The Pac-12 has always been lauded as a quarterbacks conference. Some of the best arms to pass through college football and eventually the NFL got their start on the West Coast, and eye-popping numbers are no surprise on this side of the country.
With such immense talent at the quarterback position, you would figure these future pros have plenty of options to choose from in terms of where to sling the ball. This year, that will be the case, but the Pac-12 lacks star power at wide receiver.
This week, the staff at House of Sparky voted on our Pac-12 Power Rankings at wide receiver, and here's what we came up with.
The Trojans earn this spot by virtue of one player. Yes, Marqise Lee is that good. With 118 catches, 1721 yards, and 14 touchdowns last season, Lee was far and away the conference's most productive receiver. Stopping USC is all about slowing down Lee, and for some teams, that's simply impossible.
Who else does USC sport at receiver? Nelson Agholor and Victor Blackwell. Each are viable options and have the speed to beat opponents down field, so that makes shutting down Lee all the more difficult.
What do you get when you have one of the conference's top receivers and three four-star recruits at the position? A damn good receiving corps.
Kasen Williams caught 77 passes last season, and is Keith Price's favorite target, even with Austin Seferian-Jenkins on the field. With highly touted recruits like Darrell Daniels and John Ross coming in, Washington should have one of the most balanced offenses in the conference.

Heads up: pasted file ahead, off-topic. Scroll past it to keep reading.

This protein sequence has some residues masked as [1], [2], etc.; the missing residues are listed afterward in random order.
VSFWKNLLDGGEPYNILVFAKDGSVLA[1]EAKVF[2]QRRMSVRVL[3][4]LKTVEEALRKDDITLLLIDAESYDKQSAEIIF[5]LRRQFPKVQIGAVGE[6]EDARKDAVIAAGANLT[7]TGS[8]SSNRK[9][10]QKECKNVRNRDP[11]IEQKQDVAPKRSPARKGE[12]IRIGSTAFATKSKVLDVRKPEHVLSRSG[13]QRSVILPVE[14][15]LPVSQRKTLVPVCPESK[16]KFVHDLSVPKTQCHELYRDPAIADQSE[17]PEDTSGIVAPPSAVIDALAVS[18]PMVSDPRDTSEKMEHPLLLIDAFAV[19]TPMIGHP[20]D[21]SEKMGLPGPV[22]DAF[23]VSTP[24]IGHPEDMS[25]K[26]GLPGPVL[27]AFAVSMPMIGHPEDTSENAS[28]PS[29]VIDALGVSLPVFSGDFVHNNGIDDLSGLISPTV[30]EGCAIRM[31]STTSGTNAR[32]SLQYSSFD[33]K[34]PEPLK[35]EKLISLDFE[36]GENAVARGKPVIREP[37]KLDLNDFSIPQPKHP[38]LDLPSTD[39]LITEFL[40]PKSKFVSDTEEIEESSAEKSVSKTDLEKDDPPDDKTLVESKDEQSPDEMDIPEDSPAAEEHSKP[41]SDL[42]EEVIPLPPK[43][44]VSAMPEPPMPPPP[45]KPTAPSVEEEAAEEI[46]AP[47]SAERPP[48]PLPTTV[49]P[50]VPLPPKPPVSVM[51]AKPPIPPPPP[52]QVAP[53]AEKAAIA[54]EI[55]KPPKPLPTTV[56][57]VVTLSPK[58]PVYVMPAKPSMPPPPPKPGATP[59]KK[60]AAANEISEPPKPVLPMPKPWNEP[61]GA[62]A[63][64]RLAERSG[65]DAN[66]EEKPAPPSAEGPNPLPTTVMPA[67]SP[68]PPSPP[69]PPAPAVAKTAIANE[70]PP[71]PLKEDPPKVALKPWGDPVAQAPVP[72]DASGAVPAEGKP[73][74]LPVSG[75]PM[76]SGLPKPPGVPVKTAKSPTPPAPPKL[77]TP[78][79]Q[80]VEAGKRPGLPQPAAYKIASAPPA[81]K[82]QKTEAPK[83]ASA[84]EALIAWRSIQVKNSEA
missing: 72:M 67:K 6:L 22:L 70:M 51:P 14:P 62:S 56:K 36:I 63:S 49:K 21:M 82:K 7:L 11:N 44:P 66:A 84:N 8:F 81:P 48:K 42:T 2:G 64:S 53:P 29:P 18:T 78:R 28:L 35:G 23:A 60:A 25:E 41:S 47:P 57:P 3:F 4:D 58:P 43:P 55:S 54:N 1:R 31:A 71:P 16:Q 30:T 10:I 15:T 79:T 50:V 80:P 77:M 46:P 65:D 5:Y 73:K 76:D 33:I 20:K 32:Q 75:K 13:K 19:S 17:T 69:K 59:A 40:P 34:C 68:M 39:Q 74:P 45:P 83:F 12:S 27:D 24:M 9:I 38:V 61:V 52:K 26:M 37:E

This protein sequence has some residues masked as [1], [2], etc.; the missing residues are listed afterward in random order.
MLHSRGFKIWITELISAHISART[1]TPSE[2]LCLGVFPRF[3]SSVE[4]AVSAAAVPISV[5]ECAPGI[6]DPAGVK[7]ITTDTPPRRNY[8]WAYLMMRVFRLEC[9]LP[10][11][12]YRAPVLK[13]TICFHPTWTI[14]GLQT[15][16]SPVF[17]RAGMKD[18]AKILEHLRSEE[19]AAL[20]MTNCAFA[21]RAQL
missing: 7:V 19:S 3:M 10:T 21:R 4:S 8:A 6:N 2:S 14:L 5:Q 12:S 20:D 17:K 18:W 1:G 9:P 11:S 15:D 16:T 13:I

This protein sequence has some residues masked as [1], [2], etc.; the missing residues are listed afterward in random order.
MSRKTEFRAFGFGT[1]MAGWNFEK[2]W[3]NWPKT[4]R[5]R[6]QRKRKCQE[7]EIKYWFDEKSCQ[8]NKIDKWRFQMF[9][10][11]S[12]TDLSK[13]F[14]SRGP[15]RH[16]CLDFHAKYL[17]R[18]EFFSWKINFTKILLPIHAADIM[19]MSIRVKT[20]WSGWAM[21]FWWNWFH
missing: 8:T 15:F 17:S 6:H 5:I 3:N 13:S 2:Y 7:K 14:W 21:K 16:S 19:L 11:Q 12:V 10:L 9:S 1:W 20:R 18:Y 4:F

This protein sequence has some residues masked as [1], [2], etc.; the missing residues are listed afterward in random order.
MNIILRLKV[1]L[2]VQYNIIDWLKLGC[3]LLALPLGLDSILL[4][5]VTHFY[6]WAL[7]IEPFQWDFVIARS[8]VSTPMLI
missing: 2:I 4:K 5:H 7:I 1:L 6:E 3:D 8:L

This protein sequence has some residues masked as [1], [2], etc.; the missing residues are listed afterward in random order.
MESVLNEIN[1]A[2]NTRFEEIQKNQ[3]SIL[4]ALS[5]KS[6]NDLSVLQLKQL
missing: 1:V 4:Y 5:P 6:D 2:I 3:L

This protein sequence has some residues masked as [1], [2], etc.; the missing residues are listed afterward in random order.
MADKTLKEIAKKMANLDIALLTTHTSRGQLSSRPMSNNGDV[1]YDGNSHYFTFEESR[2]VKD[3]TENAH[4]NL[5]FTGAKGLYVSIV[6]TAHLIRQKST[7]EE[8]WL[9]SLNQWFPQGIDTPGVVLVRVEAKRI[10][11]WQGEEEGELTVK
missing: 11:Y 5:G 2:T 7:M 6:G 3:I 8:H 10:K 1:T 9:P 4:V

It doesn't really matter who the Ducks line up out wide. We know every guy on that roster is a speed demon with game-breaking ability and when you have Marcus Mariota, things will open up.
With that being said, having Josh Huff doesn't hurt. According to Bleacher Report, the Ducks list 16 receivers on their roster, so we have a feeling they'll find someone to line up opposite of Huff who can be productive. Perhaps De'Anthony Thomas sees time at receiver, or they go the traditional route with Keanon Lowe and Daryle Hawkins. Either way, they'll be good.
4. Oregon State
Aside from Lee and Williams, the conference's best receiving threat resides in Corvallis. You may not have heard of Brandin Cooks, but by the end of the season, you will. Cooks averaged more than five catches per game last season and with the departure of Markus Wheaton, that number figures to rise this year.
The Beavers are a little green in terms of experience, as Kevin Cummings (28, 328 yards, 2 TDs) is their next option, but the Beavers earn our number four spot because we believe Cooks is primed for a 100-catch year.
5. Washington State
Washington State can hurt you in a variety of ways. (I bet that's something you didn't expect to read this year.) What the Cougars lack in the running game, they make up for through the air as they have six legitimate options to throw to.
Bobby Ratliff led the group with 747 yards last season, but Dominique Williams, Gabe Marks and Isiah Myers each surpassed 500 yards through the air last season. In all honesty, this group has the talent to be higher in the rankings, but the offensive line doesn't give its quarterbacks enough time to find the receivers.